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Two Japanese Robot Rovers Land on Ryugu Asteroid



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Two Japanese Robot Rovers Land on Ryugu Asteroid

Japan's Hayabusa-2 space probe traveled continuously for three years to reach the moving asteroid 'Ryugu’. Now, two robot rovers have landed and started moving on its surface while collecting data and sending photos from there, which is a totally new accomplishment in space science.

First Successful Landing of Rovers on an Asteroid

According to an International News Agency, Japan sent the probe Hayabasa-2 to Ryugu, three years ago, which succeeded in reaching the orbit of this kilometer-wide asteroid in June, 2018. Currently, the robotic rovers have started their mission on surveying the asteroid for discovering new knowledge about the creation of the solar system.

Read More: Planet Hunting Satellite TESS Finds Earth like Planet

BeEducated.pk wants you to know that it’s the first time in space exploration history that a rover has successfully landed on an asteroid for carrying out surveys. In 2005, Japanese Aerospace Exploration Agency (JAXA) tried and failed to land a rover on a different asteroid in a similar mission.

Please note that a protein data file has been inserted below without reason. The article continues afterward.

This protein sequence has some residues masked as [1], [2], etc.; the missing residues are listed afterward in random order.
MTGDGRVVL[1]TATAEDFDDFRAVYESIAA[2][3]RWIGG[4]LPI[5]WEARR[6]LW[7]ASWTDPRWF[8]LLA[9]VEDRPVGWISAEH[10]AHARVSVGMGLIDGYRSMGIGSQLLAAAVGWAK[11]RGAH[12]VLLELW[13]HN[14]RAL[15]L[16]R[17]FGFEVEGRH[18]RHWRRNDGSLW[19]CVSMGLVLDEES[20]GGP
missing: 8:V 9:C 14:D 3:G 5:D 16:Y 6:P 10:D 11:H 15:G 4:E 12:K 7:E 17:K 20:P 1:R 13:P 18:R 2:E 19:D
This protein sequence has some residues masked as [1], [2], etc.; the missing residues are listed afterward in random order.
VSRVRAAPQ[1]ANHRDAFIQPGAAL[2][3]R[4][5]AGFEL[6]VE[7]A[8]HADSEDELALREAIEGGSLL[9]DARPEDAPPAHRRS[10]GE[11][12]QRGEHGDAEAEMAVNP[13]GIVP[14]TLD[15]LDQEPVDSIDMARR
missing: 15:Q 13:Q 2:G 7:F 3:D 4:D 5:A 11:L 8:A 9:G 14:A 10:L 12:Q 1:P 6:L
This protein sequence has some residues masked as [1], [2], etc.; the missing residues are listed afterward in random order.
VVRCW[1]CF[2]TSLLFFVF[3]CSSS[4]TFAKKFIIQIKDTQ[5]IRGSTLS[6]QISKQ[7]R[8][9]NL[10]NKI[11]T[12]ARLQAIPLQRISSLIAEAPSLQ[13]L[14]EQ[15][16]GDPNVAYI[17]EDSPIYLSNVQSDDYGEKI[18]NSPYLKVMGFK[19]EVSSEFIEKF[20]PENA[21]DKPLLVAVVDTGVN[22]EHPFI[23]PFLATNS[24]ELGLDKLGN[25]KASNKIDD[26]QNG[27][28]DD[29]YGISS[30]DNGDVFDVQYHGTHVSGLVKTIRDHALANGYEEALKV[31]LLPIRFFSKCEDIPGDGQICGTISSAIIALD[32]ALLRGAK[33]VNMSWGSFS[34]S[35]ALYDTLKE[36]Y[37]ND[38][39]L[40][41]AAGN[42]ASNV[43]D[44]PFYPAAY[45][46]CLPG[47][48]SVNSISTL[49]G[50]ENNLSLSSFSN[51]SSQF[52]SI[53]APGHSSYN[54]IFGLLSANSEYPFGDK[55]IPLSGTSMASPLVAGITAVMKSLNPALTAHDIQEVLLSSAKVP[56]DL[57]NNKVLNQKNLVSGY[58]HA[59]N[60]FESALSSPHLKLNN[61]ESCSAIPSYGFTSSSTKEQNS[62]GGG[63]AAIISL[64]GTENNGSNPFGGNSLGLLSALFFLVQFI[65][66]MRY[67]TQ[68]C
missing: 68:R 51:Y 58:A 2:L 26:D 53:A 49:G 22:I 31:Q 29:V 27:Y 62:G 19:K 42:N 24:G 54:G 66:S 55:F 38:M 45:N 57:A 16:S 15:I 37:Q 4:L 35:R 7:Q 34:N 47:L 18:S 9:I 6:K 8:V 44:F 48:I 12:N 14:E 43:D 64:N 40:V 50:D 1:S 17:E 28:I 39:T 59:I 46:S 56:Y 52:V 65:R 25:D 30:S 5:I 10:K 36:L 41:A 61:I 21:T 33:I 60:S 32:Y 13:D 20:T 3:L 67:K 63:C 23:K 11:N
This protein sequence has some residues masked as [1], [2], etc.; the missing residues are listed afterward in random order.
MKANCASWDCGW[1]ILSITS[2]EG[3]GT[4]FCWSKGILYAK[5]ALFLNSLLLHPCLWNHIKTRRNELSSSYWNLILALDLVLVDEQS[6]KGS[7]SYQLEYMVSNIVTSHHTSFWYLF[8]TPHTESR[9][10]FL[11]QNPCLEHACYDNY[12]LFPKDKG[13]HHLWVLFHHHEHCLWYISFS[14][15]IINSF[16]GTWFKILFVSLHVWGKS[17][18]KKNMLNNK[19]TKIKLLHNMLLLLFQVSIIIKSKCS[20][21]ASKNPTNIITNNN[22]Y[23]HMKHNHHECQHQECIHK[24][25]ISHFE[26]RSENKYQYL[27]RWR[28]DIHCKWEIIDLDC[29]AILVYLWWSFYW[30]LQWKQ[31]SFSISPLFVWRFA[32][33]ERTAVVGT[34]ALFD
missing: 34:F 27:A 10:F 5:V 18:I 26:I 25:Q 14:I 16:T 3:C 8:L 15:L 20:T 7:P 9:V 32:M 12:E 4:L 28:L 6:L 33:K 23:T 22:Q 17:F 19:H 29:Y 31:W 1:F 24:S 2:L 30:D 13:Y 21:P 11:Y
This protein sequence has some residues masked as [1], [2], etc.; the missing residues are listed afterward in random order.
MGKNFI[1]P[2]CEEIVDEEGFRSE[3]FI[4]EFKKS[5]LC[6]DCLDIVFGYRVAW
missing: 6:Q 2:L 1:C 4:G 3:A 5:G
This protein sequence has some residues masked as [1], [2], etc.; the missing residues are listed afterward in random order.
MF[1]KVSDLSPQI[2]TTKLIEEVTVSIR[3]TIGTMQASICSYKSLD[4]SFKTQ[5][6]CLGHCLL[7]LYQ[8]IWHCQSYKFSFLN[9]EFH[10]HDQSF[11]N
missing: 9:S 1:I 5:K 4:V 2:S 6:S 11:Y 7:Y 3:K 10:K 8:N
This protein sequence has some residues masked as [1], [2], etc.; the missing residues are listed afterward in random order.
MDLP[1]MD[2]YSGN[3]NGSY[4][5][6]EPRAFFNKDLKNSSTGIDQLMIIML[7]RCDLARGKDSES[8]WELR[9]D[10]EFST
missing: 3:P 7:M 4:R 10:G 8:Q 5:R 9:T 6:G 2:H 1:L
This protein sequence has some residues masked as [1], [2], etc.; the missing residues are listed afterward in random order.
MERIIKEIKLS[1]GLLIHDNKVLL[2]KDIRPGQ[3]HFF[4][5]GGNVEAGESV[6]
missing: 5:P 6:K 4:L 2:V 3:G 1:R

Round biscuit-shaped rovers, which weigh 1 kilogram each, are equipped with wide angle stereo cameras and special sensor for measuring temperature. Photographs are being taken with the help of Wide Angle Stereo Camera. The captured images are being sent to a ground space station for further study, while the other sensor will help measure the asteroid’s surface temperature.

On Saturday, JAXA released a statement saying, “Both rovers are operating normally and has started surveying Ryugu’s surface.”

New Way of Space Exploration

The robotic rovers are capable of hopping around the surface. They can jump up to 49 feet and stay in the air for about 15 minutes, due to asteroid’s low gravity, which will help in surveying the physical properties of the asteroid.

Next month, on 3 October, the Hayabusa-2 spacecraft will itself land on the asteroid to get clay and rock samples. But before its landing it will make a crater in the surface so scientists can get samples from the bottom level of the surface, which has remain hidden for millennia from the outer space. 

The fresh samples from the crater will hopefully reveal some answers to few fundamental questions about life, its existence on Earth and the whole universe. 

JAXA’s Project Manager Yuichi Tsuda said, “I’m so proud that we have formed a new way of space exploration for small celestial bodies.”

Also Read: World's First Robot Boat Sails Across the Atlantic on Its Own

While the Japanese space agency says that Ryugu asteroid is the best place to find information about the origin and evolutionary conditions of the solar system and formation of our Earth. Like every other asteroid, it is also a remnant of the solar system that could not become part of a planet or star at the time of this universe’s inception.

The space probe Hayabusa-2 will return to Earth in 2020, after completing its research mission. Also, keep visiting BeEducated.pk as much as possible to read latest technology news and so much more.

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